> > Is there an expectation that schema/ontology publishing practice would
> > need to change to accommodate these scenarios?
> > 
> > Would schema-publishing organizations like Dublin Core, Schema.org,
> > Wikidata, DBpedia, be expected to publish a JSON-LD (1.0? 1.1?) context
> > file? What change management, versioning, etc practices would be
> > required? Would special new schemas be needed instead?
> > 
> > For eg. if instance data created in 2019 uses a schema ex:Foo type last
> > updated in 2021, but which has since 2018 contained an assertion of
> > owl:equivalentClass to ex2:Bar, and an rdfs:subClassOf ex3:Xyz, are
> > changes to the definitions of these supposed to be relevant to the
> > trustability of the instance data? If so, why does
> > https://w3c.github.io/lds-wg-charter/index.html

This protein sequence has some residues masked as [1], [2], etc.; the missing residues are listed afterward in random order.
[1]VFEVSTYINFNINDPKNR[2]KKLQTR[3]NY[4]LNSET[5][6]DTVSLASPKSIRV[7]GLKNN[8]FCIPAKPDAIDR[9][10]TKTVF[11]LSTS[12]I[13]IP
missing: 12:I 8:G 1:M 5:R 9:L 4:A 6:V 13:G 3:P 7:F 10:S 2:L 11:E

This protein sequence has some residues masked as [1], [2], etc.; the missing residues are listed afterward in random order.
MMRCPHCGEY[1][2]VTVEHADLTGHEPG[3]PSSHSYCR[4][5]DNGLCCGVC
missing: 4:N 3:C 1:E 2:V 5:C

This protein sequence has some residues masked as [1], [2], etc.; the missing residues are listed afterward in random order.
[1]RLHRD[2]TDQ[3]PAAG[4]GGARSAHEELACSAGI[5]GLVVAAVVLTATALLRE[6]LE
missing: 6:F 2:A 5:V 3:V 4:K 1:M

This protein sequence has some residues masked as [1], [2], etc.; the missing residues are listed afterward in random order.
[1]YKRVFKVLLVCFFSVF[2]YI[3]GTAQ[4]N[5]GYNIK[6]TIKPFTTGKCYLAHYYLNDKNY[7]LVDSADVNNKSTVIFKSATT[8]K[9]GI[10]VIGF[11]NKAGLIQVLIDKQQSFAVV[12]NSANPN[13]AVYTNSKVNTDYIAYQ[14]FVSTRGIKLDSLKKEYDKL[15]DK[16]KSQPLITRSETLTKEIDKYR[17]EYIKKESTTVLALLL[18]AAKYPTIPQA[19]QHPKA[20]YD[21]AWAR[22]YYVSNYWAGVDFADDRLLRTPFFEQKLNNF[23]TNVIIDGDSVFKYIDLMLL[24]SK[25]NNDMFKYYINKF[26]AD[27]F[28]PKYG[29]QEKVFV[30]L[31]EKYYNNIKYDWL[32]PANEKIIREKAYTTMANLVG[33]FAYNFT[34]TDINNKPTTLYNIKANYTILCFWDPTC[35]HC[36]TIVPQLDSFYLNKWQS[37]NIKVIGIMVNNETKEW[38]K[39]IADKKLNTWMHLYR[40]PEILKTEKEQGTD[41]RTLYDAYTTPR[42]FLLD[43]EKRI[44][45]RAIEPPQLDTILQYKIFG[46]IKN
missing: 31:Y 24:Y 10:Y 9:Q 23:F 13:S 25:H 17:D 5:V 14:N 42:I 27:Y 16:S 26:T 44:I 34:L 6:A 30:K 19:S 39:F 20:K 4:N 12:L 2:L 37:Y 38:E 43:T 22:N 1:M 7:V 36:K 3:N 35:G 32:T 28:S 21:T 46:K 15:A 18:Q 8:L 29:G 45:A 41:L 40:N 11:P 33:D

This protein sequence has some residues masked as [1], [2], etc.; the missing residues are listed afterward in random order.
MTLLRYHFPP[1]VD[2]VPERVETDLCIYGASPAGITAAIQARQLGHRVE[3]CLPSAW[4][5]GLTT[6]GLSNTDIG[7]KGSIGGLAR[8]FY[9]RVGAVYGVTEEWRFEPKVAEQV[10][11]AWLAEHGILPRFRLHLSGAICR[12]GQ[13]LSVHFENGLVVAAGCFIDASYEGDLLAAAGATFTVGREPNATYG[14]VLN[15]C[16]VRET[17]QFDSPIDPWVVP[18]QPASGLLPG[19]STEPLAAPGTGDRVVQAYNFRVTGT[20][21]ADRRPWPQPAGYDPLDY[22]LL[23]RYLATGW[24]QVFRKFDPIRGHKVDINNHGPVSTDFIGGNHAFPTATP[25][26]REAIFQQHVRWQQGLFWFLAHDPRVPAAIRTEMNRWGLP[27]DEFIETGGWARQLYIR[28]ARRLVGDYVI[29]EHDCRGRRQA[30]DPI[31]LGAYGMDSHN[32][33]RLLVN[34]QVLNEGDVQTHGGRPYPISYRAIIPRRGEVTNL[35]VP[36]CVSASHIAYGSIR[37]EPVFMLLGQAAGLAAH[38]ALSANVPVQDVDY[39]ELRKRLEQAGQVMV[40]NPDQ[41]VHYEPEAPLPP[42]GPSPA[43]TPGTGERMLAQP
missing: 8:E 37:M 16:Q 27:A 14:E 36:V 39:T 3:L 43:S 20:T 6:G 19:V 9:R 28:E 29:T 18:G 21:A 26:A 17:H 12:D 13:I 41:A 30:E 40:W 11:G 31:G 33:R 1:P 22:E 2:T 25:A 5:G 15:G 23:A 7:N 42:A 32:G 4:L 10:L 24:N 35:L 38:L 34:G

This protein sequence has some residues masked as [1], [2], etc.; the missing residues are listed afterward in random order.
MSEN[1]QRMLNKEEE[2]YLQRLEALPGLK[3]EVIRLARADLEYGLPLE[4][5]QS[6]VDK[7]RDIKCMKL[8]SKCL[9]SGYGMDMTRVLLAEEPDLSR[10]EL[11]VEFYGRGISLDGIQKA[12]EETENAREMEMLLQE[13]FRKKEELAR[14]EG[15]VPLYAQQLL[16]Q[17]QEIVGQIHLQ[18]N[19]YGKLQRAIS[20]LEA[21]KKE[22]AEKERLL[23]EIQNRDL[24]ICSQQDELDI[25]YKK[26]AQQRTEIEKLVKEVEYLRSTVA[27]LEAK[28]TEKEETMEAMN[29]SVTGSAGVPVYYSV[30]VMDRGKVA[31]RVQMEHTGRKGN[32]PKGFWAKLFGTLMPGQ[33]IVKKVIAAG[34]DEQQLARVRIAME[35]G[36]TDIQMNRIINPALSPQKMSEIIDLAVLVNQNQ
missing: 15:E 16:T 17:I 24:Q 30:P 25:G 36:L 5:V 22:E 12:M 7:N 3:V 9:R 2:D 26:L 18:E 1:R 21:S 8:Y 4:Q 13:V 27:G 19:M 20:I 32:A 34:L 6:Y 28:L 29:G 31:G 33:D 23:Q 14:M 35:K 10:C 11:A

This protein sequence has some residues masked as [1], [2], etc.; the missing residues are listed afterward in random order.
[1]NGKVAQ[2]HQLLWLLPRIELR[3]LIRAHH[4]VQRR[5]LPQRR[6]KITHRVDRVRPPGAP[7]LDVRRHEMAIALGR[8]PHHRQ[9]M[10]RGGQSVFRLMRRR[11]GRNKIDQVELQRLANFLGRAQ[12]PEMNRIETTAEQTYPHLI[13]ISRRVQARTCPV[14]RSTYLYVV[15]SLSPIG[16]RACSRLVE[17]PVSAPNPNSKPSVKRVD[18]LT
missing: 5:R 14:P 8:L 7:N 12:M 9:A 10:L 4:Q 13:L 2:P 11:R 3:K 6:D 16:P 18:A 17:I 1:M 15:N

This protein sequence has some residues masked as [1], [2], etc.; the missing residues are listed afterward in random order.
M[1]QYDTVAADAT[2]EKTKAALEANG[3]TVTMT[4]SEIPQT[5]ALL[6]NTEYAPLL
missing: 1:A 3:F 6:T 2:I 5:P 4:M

> > <https://w3c.github.io/lds-wg-charter/index.html> not discuss the role
> > of schema/ontology definitions in all this?
> > 
> > For concrete example of why 24 months looks ambitious:
> > 
> > The examples in
> > https://w3c-ccg.github.io/security-vocab/
> > <https://w3c-ccg.github.io/security-vocab/>
> > { "@context": ["https://w3id.org/security/v1 <https://w3id.org/security/v1>",
> > "http://json-ld.org/contexts/person.jsonld
> > <http://json-ld.org/contexts/person.jsonld>"] "@type": "Person", "name":
> > "Manu Sporny", "homepage": "http://manu.sporny.org/
> > <http://manu.sporny.org/>", "signature": { "@type":
> > "GraphSignature2012", "creator": "http://manu.sporny.org/keys/5
> > <http://manu.sporny.org/keys/5>", "signatureValue":
> > "OGQzNGVkMzVmMmQ3ODIyOWM32MzQzNmExMgoYzI4ZDY3NjI4NTIyZTk=" } }
> > 
> > This uses the following json-ld context:
> > 
> > http://json-ld.org/contexts/person.jsonld
> > <http://json-ld.org/contexts/person.jsonld>
> > 
> > 
> > ...which currently maps the term “Person” in the instance data to
> > foaf:Person, which is a schema we have published in the FOAF project
> > since ~ May 2000 or so, evolving the definition in place. We used to PGP
> > sign the RDFS RDF/XML files btw; I am not entirely against signing and